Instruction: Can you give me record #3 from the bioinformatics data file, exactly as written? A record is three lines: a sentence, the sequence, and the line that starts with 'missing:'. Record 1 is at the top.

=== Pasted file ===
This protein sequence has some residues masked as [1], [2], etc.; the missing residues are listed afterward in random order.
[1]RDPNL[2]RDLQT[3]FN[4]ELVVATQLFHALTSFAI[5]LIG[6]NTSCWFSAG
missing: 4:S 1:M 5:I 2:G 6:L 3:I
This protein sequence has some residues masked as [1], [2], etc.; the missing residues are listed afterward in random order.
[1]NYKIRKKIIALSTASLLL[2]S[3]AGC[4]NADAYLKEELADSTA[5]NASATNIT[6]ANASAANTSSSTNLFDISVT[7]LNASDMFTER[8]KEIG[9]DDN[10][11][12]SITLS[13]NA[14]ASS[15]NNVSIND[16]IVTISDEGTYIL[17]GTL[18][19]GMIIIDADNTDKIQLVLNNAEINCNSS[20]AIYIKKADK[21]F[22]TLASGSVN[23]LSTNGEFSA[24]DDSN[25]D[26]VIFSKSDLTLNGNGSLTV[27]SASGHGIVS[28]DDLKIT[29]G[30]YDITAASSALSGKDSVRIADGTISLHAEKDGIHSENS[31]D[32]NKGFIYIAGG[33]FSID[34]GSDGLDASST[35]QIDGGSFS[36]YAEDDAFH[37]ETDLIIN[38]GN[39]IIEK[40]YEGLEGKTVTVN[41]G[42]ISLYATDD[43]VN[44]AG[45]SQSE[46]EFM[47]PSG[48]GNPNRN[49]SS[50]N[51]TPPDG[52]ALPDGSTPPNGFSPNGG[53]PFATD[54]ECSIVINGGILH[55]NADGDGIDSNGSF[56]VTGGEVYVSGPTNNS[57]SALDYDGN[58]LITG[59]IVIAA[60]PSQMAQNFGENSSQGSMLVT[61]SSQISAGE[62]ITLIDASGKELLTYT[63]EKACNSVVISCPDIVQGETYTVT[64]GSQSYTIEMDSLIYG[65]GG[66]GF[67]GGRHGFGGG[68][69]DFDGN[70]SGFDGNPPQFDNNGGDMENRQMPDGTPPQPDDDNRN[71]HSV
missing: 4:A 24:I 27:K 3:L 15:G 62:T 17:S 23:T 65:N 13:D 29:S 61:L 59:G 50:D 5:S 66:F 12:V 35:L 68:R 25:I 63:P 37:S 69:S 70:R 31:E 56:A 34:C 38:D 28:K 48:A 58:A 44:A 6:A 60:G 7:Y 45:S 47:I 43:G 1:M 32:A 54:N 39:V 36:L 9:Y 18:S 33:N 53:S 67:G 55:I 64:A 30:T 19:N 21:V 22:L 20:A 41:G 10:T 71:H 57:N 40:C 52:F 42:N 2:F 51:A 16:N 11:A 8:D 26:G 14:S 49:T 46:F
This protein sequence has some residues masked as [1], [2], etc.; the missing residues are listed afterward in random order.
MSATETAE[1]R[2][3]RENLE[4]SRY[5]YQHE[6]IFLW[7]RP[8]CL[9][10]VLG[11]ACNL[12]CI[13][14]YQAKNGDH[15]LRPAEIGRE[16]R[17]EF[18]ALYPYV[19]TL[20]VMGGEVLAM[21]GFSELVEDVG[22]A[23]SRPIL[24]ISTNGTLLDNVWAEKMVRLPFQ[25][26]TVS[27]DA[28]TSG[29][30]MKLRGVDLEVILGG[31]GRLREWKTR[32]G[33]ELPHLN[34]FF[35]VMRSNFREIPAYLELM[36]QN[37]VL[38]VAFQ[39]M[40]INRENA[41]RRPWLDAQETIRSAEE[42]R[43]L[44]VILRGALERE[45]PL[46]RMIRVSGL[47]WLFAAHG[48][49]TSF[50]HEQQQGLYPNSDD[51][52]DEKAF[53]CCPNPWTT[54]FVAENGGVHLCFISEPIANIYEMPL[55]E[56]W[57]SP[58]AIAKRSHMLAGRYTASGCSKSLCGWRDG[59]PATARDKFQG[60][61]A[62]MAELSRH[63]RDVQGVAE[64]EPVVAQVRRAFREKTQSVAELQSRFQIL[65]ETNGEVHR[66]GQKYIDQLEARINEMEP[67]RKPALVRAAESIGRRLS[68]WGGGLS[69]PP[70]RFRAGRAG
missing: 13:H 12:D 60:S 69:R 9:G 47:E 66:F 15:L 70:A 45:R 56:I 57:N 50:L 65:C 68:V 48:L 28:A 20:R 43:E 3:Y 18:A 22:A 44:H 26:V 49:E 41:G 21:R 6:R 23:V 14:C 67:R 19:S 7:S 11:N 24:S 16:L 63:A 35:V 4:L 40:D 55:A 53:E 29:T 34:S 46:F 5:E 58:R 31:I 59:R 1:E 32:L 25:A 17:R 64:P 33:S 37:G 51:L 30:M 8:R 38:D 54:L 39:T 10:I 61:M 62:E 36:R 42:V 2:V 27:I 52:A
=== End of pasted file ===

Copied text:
This protein sequence has some residues masked as [1], [2], etc.; the missing residues are listed afterward in random order.
MSATETAE[1]R[2][3]RENLE[4]SRY[5]YQHE[6]IFLW[7]RP[8]CL[9][10]VLG[11]ACNL[12]CI[13][14]YQAKNGDH[15]LRPAEIGRE[16]R[17]EF[18]ALYPYV[19]TL[20]VMGGEVLAM[21]GFSELVEDVG[22]A[23]SRPIL[24]ISTNGTLLDNVWAEKMVRLPFQ[25][26]TVS[27]DA[28]TSG[29][30]MKLRGVDLEVILGG[31]GRLREWKTR[32]G[33]ELPHLN[34]FF[35]VMRSNFREIPAYLELM[36]QN[37]VL[38]VAFQ[39]M[40]INRENA[41]RRPWLDAQETIRSAEE[42]R[43]L[44]VILRGALERE[45]PL[46]RMIRVSGL[47]WLFAAHG[48][49]TSF[50]HEQQQGLYPNSDD[51][52]DEKAF[53]CCPNPWTT[54]FVAENGGVHLCFISEPIANIYEMPL[55]E[56]W[57]SP[58]AIAKRSHMLAGRYTASGCSKSLCGWRDG[59]PATARDKFQG[60][61]A[62]MAELSRH[63]RDVQGVAE[64]EPVVAQVRRAFREKTQSVAELQSRFQIL[65]ETNGEVHR[66]GQKYIDQLEARINEMEP[67]RKPALVRAAESIGRRLS[68]WGGGLS[69]PP[70]RFRAGRAG
missing: 13:H 12:D 60:S 69:R 9:G 47:E 66:F 15:L 70:A 45:R 56:I 57:N 50:L 65:C 68:V 48:L 28:A 20:R 43:E 3:Y 18:A 22:A 44:H 26:V 49:E 41:G 21:R 6:R 23:V 14:C 67:R 19:S 7:S 11:N 24:S 16:L 63:A 35:V 4:L 40:D 55:A 53:E 29:T 34:S 46:F 5:E 58:R 31:I 59:R 1:E 32:L 25:A 17:R 64:P 33:S 37:G 51:L 30:M 8:R 38:D 54:L 39:T 10:I 61:M 62:E 36:R 42:V 2:V 27:I 52:A